Posting up some more of my work
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    Posting up some more of my work

    Hello all,

    Aside from my pic of chun-li, I haven't utilized this forum very much. So, I decided to post some of the drawings I've been doing on my 18x24 sketchpad (mainly to see if I'm off in the right direction).

    First two pictures I was just trying to get the angle of the cube right. I know I messed up on the second cube with the top right corner. As well, the shading is poor.


    The hand is from one of those wooden models and is the latest thing I've done. I added two pictures, one is as closeup as I can get it for the filesize.

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    Yeah, I guess I'm not improving very much. Still not comfortable drawing this way.

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    You're headed in the right direction...but fergod'sake you don't have a board behind your pad? Gotta have a firm surface to work against. Also break into some charcoal, much faster values and lay-in. Of course charcoal gets messy just looking at it...so if you're doing this in the house...well...don't. Good job on the hand mannequin though. Just keep it up!

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    I think you should try out some charcoal. I think you just need to push your values much more. And I think your line hatching needs to be tighter so there's more consistent value. Try to really observe your subject. You are at the point where you should start adding light and shadow to your drawing, don't be afraid to fall on your face many times doing so.

    Just dive in and try to capture what you see in terms of value and shape.

    edit: dammit Jeff, way to get to the charcoal suggestion before me!

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    Only critique I can come up with right now is: Don't scribble your shading like that.

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    @Jeff - I'm using some sort of mini-easel. It's actually sitting on a TV tray to get it up higher. It works reasonably well, except like you mentioned, there's no support for the sides. I try to turn it into a positive though - it helps me keep my strokes light, at least. I've looked at some stores and online, but nothing seems to be much better (and portable).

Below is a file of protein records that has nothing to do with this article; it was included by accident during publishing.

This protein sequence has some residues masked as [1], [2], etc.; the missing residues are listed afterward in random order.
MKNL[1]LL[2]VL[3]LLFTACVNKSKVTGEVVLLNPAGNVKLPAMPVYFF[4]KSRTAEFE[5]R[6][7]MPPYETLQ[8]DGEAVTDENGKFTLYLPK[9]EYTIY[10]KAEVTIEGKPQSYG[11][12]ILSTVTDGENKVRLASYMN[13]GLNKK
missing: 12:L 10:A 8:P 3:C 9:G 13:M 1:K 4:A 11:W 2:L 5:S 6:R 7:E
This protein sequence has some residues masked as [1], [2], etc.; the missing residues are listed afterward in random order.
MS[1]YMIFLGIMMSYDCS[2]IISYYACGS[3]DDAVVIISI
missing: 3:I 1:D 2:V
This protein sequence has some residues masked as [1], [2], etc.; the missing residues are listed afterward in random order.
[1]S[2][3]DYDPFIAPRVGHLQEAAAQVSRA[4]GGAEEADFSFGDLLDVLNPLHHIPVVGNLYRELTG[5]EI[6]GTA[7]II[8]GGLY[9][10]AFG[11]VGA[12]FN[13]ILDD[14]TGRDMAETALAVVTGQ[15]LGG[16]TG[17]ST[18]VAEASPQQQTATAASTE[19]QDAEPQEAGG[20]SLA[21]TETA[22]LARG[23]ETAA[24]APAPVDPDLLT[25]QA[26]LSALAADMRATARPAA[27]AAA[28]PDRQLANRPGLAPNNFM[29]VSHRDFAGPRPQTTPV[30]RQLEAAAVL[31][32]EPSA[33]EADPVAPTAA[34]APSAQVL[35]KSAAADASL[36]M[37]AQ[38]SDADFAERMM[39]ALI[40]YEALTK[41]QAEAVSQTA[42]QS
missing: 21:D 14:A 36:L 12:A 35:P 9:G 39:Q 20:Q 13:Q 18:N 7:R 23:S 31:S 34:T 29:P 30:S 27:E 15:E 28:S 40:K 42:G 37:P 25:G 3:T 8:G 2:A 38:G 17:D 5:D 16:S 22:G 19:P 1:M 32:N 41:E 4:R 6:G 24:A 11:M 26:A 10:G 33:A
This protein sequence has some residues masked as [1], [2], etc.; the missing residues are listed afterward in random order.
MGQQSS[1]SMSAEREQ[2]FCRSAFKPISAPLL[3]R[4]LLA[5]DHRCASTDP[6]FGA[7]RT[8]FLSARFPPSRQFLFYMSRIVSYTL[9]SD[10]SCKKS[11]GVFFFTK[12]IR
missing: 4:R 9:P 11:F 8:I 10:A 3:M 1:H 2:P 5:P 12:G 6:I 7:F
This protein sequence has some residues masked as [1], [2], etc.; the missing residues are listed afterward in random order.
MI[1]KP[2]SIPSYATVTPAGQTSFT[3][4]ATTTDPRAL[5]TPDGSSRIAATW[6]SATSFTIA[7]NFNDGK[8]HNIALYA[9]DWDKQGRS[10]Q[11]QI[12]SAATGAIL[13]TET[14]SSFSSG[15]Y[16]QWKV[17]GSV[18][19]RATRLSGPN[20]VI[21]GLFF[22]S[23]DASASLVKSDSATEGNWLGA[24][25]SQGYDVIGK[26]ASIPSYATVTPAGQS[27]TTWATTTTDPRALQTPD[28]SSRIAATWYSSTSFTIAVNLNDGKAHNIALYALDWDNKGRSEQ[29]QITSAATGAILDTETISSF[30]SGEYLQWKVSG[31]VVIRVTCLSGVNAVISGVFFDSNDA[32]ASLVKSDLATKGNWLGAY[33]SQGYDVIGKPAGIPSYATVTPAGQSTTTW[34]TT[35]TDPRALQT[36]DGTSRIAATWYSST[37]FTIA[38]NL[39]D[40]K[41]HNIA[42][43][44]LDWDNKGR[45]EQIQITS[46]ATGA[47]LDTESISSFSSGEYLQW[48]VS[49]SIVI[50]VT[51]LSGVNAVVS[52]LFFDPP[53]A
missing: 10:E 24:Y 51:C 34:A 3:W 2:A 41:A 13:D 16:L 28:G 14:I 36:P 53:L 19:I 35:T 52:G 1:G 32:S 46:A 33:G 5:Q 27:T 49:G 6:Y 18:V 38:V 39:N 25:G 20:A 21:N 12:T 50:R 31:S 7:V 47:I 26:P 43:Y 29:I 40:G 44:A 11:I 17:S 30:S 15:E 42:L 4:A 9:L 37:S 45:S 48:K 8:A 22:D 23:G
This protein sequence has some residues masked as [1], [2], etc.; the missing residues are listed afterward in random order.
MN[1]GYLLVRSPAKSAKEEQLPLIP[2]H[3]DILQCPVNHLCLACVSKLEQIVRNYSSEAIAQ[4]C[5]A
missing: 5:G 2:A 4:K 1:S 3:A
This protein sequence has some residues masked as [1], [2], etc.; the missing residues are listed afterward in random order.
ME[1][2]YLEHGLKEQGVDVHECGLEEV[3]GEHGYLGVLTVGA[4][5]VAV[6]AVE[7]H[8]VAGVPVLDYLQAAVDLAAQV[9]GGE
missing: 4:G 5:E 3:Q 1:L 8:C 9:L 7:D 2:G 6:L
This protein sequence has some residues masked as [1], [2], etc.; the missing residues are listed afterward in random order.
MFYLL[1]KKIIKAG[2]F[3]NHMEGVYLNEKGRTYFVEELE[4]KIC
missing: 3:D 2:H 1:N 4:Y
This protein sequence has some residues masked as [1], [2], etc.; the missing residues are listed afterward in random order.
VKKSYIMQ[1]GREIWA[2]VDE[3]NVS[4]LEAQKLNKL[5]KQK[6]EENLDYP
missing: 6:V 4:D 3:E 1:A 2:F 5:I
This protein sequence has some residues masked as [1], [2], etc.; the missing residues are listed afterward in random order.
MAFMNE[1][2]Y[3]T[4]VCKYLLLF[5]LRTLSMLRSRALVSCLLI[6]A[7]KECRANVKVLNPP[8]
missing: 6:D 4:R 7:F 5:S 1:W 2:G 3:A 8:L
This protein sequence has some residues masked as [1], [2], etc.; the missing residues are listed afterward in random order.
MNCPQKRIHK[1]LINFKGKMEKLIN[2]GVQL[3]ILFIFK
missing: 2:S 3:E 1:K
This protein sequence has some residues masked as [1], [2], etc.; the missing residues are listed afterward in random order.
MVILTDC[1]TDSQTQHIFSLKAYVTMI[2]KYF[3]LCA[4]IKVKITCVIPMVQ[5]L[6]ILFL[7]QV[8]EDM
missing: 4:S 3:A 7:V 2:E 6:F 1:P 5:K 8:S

@DeadlyHazard - I'll have to dive into it I suppose with charcoal. Though, I'm really self-concious about my line quality, and I don't want to try and "hide" any of my mistakes. I still can't make sketches with that "sketch" quality - it's like what you see in the examples I posted, pretty dull. Should I be trying to work faster?

    @Kweckduck - Yeah, I know. I was doing it just to bring some contrast in the picture. I was focusing mainly on the fingers and lines.

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    Hi matey

    I like the hand studies, they are coming on nicely.

    But I have issues with your reflection on the table, or shadow on the table and because I'm not jeffx99 who is years ahead of me I have re-created the scene in a 3d package to show you how the reflection should look and where a ahadow would be if you need one. In the one you did the perspective seemed off and the reflection seemed curved, sorry about that.

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    there are two things to ask now No1. does this help you out or shall I go and sit in a corner and sulk!
    No 2. this looks like a really interesting study would you mind if I had a crack at it too? just for my sketch book thingy.

    I hope this is useful to you, all the best

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    @Lightship - The model does help out, thank you. I'll observe it better for the next time.